Having said that, I'm not counting out Windows 8--even in the near term. To be sure, it's a radical departure from previous Windows, and that may be off putting for some CIOs. But the changes also include a slew of valuable new tools not to be found in XP, Vista, or even Windows 7.

There's Secure Boot, a process designed to prevent malware from infecting computers during startup, even before Windows and all of its built-in safeguards are launched. It works by confirming that all components have the appropriate security certificates before they are allowed to launch. Secure Boot requires UEFI BIOS to run, which is only found on the newest PCs.

For companies that hire lots of consultants, contractors, and other temps, and need to give such personnel access to a corporate desktop image and apps without granting full server permissions, there's Windows To Go. It lets users boot a preconfigured, IT-certified Windows 8 image onto any laptop from a USB. It also lets them boot up a Windows 8 image on a Windows 7 PC.

File management is vastly improved: A new interface box gives users a combined view of all concurrently running copy jobs. It shows which jobs are running, lists the file source and destination for each, and shows what percentage is complete. Another new feature lets users manage each job separately. Any job underway can be paused, resumed, or canceled independently of the others. That could be a boon to publishers, law firms, and other businesses that deal with large volumes of documents. And there's lots more.

Will it all be worth the inevitable aggravation that comes with adopting a brand new architecture? Should enterprises go from XP to Windows 7, or directly to Windows 8. There's much to consider. "Windows 8 is not your normal low or even high-impact major release of the OS," said Gartner analyst Steve Kleynhans. "It's the start of a new era for Microsoft." In other words, the decision to go Windows 8 will be a tough call--but isn't that why CIOs get paid the big bucks?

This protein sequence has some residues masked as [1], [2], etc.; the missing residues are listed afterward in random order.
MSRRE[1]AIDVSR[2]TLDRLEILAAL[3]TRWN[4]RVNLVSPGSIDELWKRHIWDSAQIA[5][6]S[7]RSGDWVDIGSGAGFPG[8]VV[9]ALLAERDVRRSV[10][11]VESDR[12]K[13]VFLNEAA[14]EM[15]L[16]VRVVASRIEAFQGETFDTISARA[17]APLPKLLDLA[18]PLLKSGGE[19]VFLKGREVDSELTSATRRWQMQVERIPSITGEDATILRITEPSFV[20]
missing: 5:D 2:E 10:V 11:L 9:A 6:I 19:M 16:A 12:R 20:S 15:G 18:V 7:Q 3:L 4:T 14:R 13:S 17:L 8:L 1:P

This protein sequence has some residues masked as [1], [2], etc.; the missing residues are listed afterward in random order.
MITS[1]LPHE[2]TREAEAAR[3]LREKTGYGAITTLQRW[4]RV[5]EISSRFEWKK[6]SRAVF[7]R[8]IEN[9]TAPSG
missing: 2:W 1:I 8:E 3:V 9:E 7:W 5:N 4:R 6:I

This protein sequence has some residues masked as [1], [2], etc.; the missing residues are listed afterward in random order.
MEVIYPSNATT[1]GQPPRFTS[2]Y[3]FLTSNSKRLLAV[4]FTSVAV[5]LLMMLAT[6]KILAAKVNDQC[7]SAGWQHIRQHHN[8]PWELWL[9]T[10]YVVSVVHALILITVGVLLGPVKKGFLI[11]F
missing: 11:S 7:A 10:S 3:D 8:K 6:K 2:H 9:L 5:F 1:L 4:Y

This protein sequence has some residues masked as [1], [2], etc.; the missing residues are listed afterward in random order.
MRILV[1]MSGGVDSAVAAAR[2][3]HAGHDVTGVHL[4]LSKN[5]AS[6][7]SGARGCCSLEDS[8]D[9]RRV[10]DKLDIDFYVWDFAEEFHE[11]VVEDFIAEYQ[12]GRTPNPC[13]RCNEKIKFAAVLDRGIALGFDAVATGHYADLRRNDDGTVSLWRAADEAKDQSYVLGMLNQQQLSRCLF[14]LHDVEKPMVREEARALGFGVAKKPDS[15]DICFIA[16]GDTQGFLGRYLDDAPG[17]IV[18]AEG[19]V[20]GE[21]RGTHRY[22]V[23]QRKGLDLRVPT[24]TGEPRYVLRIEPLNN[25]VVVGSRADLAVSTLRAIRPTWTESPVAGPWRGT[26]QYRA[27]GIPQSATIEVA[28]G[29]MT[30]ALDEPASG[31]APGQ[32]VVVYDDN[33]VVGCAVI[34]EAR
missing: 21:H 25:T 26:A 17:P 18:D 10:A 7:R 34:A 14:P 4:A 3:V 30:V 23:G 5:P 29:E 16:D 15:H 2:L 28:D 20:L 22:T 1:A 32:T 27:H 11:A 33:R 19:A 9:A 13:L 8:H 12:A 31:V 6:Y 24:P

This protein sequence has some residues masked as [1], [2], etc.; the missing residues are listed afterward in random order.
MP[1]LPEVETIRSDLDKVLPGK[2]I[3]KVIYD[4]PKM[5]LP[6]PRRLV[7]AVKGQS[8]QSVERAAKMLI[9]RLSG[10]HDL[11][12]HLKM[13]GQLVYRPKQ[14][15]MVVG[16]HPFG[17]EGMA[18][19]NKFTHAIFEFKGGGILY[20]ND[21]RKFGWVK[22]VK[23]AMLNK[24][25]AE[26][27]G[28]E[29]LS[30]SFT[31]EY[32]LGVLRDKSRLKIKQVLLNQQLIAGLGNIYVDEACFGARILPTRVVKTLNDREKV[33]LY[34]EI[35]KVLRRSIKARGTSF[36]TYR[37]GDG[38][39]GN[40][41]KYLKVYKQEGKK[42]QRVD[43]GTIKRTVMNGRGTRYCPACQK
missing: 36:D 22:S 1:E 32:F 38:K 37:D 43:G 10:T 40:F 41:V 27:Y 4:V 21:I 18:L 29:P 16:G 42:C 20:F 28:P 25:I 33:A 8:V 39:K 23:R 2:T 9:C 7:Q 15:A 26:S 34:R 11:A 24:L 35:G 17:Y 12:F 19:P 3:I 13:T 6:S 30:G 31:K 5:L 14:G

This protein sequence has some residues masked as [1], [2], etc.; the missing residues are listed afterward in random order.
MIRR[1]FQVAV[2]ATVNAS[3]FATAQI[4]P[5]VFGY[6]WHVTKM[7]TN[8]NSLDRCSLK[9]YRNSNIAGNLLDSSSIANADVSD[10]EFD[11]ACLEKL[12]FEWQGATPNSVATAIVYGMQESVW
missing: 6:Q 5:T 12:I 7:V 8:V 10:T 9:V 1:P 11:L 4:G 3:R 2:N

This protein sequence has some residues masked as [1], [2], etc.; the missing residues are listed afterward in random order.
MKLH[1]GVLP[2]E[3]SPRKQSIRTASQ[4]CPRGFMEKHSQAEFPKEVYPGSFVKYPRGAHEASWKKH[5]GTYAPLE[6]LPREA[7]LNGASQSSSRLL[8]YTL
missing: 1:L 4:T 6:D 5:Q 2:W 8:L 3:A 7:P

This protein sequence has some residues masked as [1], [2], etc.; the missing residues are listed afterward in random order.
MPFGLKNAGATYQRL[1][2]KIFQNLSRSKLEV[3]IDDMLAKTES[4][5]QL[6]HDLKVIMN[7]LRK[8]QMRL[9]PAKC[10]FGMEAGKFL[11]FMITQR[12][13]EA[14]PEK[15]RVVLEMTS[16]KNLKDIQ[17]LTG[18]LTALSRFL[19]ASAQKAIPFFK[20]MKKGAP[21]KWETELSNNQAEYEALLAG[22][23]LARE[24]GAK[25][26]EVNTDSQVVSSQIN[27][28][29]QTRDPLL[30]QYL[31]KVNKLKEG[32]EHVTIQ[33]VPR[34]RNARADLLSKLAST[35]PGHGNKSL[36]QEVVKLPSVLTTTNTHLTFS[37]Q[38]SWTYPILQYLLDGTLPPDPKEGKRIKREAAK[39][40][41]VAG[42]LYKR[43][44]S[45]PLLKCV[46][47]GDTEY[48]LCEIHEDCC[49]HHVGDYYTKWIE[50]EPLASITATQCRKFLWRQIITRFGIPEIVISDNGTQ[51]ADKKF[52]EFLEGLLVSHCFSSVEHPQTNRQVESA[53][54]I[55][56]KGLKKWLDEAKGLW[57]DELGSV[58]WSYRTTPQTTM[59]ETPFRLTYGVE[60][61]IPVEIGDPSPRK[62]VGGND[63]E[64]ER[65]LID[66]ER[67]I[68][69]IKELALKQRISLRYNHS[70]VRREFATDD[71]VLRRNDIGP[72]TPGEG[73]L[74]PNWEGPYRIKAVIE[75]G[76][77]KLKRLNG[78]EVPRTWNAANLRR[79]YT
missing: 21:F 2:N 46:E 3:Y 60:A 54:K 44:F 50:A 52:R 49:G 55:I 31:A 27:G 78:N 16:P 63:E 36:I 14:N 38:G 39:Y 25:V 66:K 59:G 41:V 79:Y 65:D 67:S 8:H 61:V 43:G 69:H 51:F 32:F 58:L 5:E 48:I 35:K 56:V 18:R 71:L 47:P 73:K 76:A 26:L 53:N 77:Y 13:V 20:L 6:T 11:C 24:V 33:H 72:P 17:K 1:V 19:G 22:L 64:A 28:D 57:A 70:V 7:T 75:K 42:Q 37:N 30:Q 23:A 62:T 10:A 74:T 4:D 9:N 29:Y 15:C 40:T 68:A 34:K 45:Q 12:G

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GAProgrammer
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GAProgrammer,
User Rank: Strategist
9/27/2012 | 6:33:34 PM
re: Is Windows 8 Too Risky For IT?
Sorry, I stopped reading after "Gartner". I don't know why they have such credibility, a lot of their "reports" are garbage and an insult to true researchers everywhere.
robwilkens
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robwilkens,
User Rank: Apprentice
9/27/2012 | 6:55:11 PM
re: Is Windows 8 Too Risky For IT?
Windows 8 drove me to buy my first Mac notebook just two short days ago. A 13" one was the most i could afford if i wanted a 500gb hdd, but i hardly notice the smaller screen. I don't think i'll ever look back at windows.
wht
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wht,
User Rank: Strategist
9/27/2012 | 8:37:22 PM
re: Is Windows 8 Too Risky For IT?
What a BS comment, which I don't believe. You could have used Windows 7 for years to come and been a happy camper. Nobody, nothing, nada, is forcing you to use Windows 8. If you are happy with your crapple device, whatever, but that was your move (a dumb one), that really has nothing to do with Windows 8.
jabberwolf
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jabberwolf,